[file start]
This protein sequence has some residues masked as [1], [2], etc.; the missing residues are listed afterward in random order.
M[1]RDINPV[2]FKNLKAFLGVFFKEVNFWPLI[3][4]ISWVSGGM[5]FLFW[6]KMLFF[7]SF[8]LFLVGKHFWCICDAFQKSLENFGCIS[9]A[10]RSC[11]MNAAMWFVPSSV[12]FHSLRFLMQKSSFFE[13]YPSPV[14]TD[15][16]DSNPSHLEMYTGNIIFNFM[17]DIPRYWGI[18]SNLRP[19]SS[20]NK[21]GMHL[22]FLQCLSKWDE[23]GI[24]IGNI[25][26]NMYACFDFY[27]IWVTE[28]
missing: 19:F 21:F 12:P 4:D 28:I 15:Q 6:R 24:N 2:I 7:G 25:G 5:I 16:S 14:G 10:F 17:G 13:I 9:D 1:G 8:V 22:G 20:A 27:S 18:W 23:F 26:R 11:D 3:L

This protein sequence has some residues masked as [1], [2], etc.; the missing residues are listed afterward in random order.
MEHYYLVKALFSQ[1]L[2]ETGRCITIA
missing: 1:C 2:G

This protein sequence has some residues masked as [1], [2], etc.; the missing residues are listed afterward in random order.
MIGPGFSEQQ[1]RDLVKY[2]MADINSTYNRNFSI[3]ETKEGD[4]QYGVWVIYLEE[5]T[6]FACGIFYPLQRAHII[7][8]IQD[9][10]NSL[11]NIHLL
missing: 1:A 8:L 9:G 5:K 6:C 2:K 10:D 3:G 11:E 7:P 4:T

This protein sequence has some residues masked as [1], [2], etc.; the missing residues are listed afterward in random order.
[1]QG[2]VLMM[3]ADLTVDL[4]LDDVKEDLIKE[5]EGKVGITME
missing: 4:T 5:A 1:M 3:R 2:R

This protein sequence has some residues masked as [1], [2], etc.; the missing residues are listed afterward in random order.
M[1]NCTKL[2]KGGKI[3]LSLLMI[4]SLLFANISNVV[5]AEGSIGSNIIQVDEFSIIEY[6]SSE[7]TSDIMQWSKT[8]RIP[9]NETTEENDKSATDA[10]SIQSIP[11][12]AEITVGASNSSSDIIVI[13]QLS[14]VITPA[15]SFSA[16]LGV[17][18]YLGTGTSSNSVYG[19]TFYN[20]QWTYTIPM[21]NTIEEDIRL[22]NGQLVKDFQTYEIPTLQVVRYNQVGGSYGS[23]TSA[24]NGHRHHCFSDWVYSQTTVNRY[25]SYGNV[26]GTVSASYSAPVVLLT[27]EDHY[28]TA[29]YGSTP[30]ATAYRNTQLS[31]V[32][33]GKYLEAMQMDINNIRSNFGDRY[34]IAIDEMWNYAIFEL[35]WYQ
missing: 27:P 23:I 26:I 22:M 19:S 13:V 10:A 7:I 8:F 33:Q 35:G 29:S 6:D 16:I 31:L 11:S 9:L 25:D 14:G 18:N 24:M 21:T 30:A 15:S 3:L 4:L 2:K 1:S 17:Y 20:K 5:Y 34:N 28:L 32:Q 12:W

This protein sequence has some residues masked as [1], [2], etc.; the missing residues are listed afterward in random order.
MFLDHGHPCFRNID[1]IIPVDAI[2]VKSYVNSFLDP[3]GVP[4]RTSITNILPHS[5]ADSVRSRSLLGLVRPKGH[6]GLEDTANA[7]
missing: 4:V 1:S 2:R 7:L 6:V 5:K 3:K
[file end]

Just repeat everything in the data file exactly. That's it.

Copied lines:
This protein sequence has some residues masked as [1], [2], etc.; the missing residues are listed afterward in random order.
M[1]RDINPV[2]FKNLKAFLGVFFKEVNFWPLI[3][4]ISWVSGGM[5]FLFW[6]KMLFF[7]SF[8]LFLVGKHFWCICDAFQKSLENFGCIS[9]A[10]RSC[11]MNAAMWFVPSSV[12]FHSLRFLMQKSSFFE[13]YPSPV[14]TD[15][16]DSNPSHLEMYTGNIIFNFM[17]DIPRYWGI[18]SNLRP[19]SS[20]NK[21]GMHL[22]FLQCLSKWDE[23]GI[24]IGNI[25][26]NMYACFDFY[27]IWVTE[28]
missing: 19:F 21:F 12:P 4:D 28:I 15:Q 6:R 24:N 2:I 7:G 25:G 5:I 16:S 14:G 10:F 17:G 13:I 9:D 1:G 8:V 22:G 20:A 27:S 18:W 23:F 26:R 11:D 3:L

This protein sequence has some residues masked as [1], [2], etc.; the missing residues are listed afterward in random order.
MEHYYLVKALFSQ[1]L[2]ETGRCITIA
missing: 1:C 2:G

This protein sequence has some residues masked as [1], [2], etc.; the missing residues are listed afterward in random order.
MIGPGFSEQQ[1]RDLVKY[2]MADINSTYNRNFSI[3]ETKEGD[4]QYGVWVIYLEE[5]T[6]FACGIFYPLQRAHII[7][8]IQD[9][10]NSL[11]NIHLL
missing: 1:A 8:L 9:G 5:K 6:C 2:K 10:D 3:G 11:E 7:P 4:T

This protein sequence has some residues masked as [1], [2], etc.; the missing residues are listed afterward in random order.
[1]QG[2]VLMM[3]ADLTVDL[4]LDDVKEDLIKE[5]EGKVGITME
missing: 4:T 5:A 1:M 3:R 2:R

This protein sequence has some residues masked as [1], [2], etc.; the missing residues are listed afterward in random order.
M[1]NCTKL[2]KGGKI[3]LSLLMI[4]SLLFANISNVV[5]AEGSIGSNIIQVDEFSIIEY[6]SSE[7]TSDIMQWSKT[8]RIP[9]NETTEENDKSATDA[10]SIQSIP[11][12]AEITVGASNSSSDIIVI[13]QLS[14]VITPA[15]SFSA[16]LGV[17][18]YLGTGTSSNSVYG[19]TFYN[20]QWTYTIPM[21]NTIEEDIRL[22]NGQLVKDFQTYEIPTLQVVRYNQVGGSYGS[23]TSA[24]NGHRHHCFSDWVYSQTTVNRY[25]SYGNV[26]GTVSASYSAPVVLLT[27]EDHY[28]TA[29]YGSTP[30]ATAYRNTQLS[31]V[32][33]GKYLEAMQMDINNIRSNFGDRY[34]IAIDEMWNYAIFEL[35]WYQ
missing: 27:P 23:I 26:I 22:M 19:S 13:V 10:A 7:I 8:F 33:Q 35:G 29:S 6:D 16:I 31:L 11:S 9:L 25:D 14:G 18:N 24:M 21:T 30:A 15:S 3:L 4:L 2:K 1:S 17:Y 20:K 5:Y 34:N 28:L 32:Q 12:W

This protein sequence has some residues masked as [1], [2], etc.; the missing residues are listed afterward in random order.
MFLDHGHPCFRNID[1]IIPVDAI[2]VKSYVNSFLDP[3]GVP[4]RTSITNILPHS[5]ADSVRSRSLLGLVRPKGH[6]GLEDTANA[7]
missing: 4:V 1:S 2:R 7:L 6:V 5:K 3:K